28 Jun 2011

French-German E. coli link seen in salad sprouts

7:23 am on 28 June 2011

Dutch and British health officials are advising people to avoid raw sprouts and seeds after scientists linked an outbreak of E.coli in France to a highly toxic one in Germany that has killed 43 people.

A British health safety expert says it very unlikely to be pure coincidence that sprouted salad seeds have been identified as the probable source of both outbreaks, Reuters reports.

French authorities say seven people are in hospital in Bordeaux on Monday with one still in intensive care after being infected by the E.coli bacteria.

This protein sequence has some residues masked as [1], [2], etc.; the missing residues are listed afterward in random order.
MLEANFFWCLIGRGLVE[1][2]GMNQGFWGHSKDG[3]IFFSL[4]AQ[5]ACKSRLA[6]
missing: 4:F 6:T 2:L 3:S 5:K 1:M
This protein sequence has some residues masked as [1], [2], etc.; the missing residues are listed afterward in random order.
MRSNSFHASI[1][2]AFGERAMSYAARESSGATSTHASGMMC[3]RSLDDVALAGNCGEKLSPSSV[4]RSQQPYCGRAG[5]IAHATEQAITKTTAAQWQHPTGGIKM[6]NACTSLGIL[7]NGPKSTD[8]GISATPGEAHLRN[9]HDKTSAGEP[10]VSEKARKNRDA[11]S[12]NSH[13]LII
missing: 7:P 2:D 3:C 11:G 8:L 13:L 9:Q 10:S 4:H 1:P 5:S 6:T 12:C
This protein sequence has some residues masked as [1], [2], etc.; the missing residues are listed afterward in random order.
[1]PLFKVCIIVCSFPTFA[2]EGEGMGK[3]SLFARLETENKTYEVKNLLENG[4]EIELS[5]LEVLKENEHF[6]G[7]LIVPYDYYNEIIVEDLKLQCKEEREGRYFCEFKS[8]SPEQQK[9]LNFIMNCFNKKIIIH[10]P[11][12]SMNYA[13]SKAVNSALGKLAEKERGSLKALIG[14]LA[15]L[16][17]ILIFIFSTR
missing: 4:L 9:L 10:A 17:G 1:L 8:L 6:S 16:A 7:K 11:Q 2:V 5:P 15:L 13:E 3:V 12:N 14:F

Authorities say at least two of those affected have been found to have the same rare strain of the infection that has infected thousands in Germany.

Britain's Food Standards Agency said sprouted seeds such as alfalfa, mung beans - usually known as beansprouts - and fenugreek should only be eaten if they have been cooked thoroughly "until steaming hot throughout" and should not be eaten raw.

Health authorities in Germany have linked the epidemic there to contaminated bean sprouts and shoots from a German organic farm sold to consumers and restaurants for eating in salads.

Latest data from the European Centre for Disease Prevention and Control, which monitors disease in the region, show that at least 3688 people have been infected in Germany and a scattering of cases across Europe linked to the same outbreak.

Germany has recorded 42 deaths so far, and one person died in Sweden after becoming infected during a visit to Germany.